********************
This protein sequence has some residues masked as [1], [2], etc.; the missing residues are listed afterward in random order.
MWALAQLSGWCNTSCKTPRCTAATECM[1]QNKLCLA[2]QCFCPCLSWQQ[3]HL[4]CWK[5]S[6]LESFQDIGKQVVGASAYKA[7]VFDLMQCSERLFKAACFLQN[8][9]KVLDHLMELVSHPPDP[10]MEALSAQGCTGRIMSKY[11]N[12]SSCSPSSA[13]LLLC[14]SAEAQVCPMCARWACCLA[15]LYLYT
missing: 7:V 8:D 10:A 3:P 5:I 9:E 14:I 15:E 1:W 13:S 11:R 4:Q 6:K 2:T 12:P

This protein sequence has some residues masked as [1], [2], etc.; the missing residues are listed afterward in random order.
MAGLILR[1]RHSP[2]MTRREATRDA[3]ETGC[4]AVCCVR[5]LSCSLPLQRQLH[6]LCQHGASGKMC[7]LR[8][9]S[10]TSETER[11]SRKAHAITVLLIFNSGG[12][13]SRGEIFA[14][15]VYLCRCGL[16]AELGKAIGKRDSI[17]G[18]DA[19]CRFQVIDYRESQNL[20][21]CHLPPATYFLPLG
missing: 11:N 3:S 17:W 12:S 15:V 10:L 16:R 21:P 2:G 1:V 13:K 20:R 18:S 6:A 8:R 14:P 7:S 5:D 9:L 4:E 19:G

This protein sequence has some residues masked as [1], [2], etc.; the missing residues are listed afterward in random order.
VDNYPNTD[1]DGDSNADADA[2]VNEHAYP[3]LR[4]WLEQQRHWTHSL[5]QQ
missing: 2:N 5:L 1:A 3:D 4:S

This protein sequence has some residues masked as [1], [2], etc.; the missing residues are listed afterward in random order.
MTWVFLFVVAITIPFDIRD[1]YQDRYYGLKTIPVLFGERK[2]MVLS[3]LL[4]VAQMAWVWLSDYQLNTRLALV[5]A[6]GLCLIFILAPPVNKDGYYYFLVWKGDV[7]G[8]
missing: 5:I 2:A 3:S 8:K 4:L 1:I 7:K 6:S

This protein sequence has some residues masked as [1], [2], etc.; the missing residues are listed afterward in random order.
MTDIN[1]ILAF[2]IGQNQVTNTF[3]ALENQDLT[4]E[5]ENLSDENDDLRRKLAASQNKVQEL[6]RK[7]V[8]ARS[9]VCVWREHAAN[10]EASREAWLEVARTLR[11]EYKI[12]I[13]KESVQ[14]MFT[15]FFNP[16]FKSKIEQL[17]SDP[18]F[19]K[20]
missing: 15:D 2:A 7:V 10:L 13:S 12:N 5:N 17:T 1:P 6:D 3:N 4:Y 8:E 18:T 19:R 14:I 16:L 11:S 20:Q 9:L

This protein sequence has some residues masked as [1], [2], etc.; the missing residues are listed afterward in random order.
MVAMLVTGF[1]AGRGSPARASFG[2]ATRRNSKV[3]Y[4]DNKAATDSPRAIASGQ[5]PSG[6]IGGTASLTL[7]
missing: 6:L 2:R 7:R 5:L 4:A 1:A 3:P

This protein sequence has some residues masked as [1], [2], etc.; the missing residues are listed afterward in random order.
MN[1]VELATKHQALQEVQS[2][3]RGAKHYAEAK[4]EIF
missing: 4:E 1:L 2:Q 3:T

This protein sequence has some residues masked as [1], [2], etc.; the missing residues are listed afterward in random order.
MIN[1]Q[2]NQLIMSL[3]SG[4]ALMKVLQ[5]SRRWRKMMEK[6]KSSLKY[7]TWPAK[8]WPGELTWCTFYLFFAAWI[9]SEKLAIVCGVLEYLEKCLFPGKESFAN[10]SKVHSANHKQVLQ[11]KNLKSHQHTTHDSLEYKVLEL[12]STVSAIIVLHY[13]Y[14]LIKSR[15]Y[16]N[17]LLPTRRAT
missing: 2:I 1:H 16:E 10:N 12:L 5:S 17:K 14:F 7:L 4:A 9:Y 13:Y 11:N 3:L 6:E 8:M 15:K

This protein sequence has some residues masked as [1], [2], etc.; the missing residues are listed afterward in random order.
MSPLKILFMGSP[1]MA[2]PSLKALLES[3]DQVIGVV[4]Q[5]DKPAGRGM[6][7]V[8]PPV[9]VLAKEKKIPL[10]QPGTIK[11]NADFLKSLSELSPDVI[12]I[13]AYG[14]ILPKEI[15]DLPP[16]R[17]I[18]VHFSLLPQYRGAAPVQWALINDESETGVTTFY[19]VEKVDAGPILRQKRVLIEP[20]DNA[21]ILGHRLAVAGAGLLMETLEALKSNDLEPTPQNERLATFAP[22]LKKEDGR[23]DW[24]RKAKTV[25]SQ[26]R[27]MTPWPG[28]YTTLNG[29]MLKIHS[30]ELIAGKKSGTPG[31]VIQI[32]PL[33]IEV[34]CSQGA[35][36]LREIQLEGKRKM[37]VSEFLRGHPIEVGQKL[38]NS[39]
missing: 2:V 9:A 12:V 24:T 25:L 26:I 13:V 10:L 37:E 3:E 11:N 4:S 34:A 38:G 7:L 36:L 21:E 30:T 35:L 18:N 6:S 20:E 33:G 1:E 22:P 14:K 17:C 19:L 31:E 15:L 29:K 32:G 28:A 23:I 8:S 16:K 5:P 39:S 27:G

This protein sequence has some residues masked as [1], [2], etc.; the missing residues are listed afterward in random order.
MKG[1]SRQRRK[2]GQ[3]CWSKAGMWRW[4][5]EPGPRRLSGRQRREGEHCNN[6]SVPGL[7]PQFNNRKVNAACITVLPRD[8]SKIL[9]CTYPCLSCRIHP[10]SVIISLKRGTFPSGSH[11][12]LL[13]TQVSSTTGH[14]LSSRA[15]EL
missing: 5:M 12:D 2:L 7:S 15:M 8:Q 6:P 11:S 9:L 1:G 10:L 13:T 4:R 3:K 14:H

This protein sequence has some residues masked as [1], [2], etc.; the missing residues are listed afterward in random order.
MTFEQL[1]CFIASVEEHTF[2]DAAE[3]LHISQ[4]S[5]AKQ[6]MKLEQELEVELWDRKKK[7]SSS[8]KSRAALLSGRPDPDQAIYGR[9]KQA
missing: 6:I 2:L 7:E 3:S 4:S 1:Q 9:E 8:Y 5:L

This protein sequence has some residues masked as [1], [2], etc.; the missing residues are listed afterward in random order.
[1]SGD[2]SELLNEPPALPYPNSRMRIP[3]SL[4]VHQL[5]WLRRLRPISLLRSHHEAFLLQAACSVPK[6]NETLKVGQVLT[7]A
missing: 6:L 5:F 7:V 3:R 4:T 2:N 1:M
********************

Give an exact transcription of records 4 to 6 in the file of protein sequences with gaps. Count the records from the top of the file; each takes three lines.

This protein sequence has some residues masked as [1], [2], etc.; the missing residues are listed afterward in random order.
MTWVFLFVVAITIPFDIRD[1]YQDRYYGLKTIPVLFGERK[2]MVLS[3]LL[4]VAQMAWVWLSDYQLNTRLALV[5]A[6]GLCLIFILAPPVNKDGYYYFLVWKGDV[7]G[8]
missing: 5:I 2:A 3:S 8:K 4:L 1:I 7:K 6:S

This protein sequence has some residues masked as [1], [2], etc.; the missing residues are listed afterward in random order.
MTDIN[1]ILAF[2]IGQNQVTNTF[3]ALENQDLT[4]E[5]ENLSDENDDLRRKLAASQNKVQEL[6]RK[7]V[8]ARS[9]VCVWREHAAN[10]EASREAWLEVARTLR[11]EYKI[12]I[13]KESVQ[14]MFT[15]FFNP[16]FKSKIEQL[17]SDP[18]F[19]K[20]
missing: 15:D 2:A 7:V 10:L 13:S 12:N 5:N 17:T 1:P 6:D 3:N 4:Y 8:E 18:T 19:R 14:I 16:L 11:S 20:Q 9:L

This protein sequence has some residues masked as [1], [2], etc.; the missing residues are listed afterward in random order.
MVAMLVTGF[1]AGRGSPARASFG[2]ATRRNSKV[3]Y[4]DNKAATDSPRAIASGQ[5]PSG[6]IGGTASLTL[7]
missing: 6:L 2:R 7:R 5:L 4:A 1:A 3:P